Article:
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Caleb Genheimer

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  1. @IronFilm Mostly the AMIRA has a different control and ergonomic philosophy. Sure, modules make the 35 very close on paper, but AMIRA is super streamlined For single op all-in-one work in every sense.
  2. @IronFilm Mostly the AMIRA has a different control and ergonomic philosophy. Sure, modules make the 35 very close on paper, but AMIRA is super streamlined For single op all-in-one work in every sense.
  3. I’d still be obsessed with an AMIRA II with this sensor though, that’d be such a cool package.
  4. Excellent breakdown here from CVP… with the sensor structured the way it is, when asked apparently ARRI stated that it no longer allows them to simply “stitch” two sensors by sitting them next to each other, so an LF/Mini LF based on this sensor would presumably require an ACTUAL NEW sensor (just based on this tech,) as opposed to the stitching used previously. ARRI said “never” to an LF with this sensor, but that probably just means it will be a new sensor, and quite a long way off in the future. They’re not gonna just stitch two and drop a new camera next year. Whats INSANE to me is just how clean they can get in the over AND under tests, even compared to their own previous cameras. It’s so clean that they’ve built in a “texture” collection. I was wondering how they’d satisfy folks who are obsessed with their original sensor’s look, but there’s my answer LOL, they have a texture setting designed to match their previous cameras.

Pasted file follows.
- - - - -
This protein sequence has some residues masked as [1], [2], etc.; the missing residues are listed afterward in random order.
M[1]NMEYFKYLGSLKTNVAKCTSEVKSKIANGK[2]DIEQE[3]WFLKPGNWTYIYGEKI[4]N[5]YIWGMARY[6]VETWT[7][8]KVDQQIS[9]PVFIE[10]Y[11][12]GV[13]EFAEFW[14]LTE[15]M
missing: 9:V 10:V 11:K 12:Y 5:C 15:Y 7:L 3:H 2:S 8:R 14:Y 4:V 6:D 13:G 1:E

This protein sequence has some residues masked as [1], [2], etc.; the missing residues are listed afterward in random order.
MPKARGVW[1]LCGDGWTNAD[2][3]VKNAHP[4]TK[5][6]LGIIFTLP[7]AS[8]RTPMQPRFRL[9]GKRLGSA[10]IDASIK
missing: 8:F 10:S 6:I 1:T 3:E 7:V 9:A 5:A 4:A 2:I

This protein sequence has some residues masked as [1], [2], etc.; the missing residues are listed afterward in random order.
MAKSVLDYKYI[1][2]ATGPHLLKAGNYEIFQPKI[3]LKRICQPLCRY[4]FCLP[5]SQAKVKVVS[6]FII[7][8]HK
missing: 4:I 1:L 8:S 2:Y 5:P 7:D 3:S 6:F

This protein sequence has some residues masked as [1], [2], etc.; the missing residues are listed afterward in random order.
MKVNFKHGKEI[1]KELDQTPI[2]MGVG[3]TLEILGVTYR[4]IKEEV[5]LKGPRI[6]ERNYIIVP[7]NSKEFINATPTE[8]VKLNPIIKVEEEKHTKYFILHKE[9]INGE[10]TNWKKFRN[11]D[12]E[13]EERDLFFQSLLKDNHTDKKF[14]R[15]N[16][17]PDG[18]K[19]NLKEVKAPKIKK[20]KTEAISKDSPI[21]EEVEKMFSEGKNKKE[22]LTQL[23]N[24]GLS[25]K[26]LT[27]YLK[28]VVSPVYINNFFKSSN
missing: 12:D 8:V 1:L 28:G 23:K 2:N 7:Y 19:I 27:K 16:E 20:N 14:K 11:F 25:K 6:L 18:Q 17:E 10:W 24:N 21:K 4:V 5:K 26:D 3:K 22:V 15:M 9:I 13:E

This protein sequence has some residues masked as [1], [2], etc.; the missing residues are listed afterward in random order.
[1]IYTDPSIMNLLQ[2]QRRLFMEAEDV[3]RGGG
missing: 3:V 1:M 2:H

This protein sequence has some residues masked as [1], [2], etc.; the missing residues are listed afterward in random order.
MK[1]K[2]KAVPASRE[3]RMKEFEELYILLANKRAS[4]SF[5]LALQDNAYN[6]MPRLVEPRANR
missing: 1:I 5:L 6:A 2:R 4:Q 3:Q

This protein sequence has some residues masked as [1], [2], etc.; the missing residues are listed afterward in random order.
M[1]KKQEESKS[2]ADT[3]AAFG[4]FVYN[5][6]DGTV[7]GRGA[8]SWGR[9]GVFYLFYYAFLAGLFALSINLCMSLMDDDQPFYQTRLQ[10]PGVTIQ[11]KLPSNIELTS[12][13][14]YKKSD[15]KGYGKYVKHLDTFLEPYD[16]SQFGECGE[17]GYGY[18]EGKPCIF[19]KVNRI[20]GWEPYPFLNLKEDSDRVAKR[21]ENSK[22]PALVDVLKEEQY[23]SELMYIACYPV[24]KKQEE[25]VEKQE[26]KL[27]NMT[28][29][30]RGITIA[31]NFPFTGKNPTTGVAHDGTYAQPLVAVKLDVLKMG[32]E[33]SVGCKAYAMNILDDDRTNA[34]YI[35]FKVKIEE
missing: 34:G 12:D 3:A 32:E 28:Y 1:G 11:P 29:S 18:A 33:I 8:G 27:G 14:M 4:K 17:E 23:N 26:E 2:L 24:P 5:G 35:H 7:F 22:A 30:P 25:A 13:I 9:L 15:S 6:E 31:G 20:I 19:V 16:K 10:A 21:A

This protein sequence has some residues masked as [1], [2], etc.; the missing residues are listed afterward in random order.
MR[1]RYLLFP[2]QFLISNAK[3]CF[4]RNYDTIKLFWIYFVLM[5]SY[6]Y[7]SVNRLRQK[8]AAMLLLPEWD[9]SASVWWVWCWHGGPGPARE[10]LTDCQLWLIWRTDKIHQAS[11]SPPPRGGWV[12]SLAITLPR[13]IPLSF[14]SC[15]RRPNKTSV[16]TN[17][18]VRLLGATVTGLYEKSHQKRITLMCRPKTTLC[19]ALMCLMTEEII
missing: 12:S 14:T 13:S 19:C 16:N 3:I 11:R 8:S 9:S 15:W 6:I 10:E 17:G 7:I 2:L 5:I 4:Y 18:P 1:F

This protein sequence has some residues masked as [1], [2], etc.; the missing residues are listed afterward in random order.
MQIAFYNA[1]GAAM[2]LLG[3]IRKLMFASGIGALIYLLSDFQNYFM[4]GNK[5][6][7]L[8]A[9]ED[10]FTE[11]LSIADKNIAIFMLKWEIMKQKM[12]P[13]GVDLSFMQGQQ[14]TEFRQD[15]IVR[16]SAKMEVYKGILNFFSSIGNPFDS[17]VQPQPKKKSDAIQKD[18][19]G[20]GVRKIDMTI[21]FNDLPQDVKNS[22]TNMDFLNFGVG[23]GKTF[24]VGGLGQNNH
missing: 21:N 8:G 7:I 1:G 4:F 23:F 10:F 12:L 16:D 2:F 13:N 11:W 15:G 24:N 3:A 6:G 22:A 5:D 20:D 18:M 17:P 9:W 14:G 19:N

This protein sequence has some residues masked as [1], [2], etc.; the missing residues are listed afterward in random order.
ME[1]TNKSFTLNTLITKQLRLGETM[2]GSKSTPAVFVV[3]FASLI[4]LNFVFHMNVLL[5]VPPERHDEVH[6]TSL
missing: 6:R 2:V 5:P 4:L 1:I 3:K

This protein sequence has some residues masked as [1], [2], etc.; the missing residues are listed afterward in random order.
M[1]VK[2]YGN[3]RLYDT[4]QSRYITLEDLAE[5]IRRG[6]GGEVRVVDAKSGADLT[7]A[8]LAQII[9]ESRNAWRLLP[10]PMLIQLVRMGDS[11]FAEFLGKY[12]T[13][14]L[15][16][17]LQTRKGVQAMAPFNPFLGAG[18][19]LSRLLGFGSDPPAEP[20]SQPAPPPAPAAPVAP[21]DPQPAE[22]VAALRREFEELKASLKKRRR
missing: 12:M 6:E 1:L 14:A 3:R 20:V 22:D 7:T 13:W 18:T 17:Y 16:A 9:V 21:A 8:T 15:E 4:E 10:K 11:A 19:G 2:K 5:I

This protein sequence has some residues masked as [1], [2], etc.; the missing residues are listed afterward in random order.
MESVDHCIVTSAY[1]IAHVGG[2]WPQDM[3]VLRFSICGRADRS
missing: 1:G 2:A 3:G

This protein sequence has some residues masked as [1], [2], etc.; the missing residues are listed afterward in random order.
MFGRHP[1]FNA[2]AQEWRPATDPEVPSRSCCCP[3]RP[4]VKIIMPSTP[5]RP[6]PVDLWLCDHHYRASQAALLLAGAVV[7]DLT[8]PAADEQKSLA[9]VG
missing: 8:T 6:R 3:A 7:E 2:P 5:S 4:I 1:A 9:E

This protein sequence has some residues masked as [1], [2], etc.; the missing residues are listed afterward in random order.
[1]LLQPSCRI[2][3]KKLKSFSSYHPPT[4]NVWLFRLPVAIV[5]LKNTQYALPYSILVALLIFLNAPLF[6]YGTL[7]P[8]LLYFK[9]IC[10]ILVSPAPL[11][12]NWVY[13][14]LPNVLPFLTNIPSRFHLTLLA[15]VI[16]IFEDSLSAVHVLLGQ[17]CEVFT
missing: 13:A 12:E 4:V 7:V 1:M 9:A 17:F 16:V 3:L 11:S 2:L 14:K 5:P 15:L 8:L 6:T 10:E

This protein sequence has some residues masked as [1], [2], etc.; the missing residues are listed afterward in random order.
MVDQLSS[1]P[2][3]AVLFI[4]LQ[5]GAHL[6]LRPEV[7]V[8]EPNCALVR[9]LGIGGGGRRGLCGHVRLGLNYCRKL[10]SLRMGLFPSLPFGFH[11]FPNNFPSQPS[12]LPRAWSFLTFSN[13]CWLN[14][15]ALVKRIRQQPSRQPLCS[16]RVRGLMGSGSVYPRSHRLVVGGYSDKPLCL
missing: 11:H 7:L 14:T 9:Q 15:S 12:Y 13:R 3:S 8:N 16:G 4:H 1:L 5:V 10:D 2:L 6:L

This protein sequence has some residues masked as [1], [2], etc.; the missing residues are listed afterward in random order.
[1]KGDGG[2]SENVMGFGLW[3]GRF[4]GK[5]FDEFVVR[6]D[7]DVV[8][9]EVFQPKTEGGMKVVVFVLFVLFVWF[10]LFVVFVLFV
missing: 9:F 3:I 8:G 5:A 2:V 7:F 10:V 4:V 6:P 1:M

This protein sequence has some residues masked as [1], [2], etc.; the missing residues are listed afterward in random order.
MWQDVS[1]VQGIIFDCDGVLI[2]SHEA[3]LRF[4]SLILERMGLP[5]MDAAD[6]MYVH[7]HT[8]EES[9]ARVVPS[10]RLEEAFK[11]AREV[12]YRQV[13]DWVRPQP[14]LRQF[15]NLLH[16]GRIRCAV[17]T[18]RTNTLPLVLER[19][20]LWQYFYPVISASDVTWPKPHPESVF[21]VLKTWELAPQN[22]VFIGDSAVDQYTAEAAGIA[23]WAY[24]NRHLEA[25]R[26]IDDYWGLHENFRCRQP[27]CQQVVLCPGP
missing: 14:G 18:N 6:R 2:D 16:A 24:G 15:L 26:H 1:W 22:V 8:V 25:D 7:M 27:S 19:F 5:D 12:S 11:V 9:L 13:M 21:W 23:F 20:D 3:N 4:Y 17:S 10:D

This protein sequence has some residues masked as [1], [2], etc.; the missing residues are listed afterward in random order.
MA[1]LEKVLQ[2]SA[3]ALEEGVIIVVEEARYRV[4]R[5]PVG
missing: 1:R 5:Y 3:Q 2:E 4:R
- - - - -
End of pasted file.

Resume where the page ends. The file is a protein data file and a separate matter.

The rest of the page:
5. I guess I find it very easy to believe in an honest 2-stop gain after 12 years. Sensors across the board are now a lot less noisy. Smaller photosites perform far better than they used to. The potential stacking and layer complexity of CMOS sensors has greatly increased, and I think overall manufacturing consistency is extremely tight now. If I had to guess, they can get two stops just by leveraging the general improvements in CMOS, sticking to their dual gain design. canon for example gain a decent amount of DR via dual gain, but their ADCs on chip operate at a lower bit depth than ARRI’s. I would posit that cleaner, modern ADCs are allowing ARRI to increase their gain offset versus their original sensor, overlapping less but expanding the effective total DR.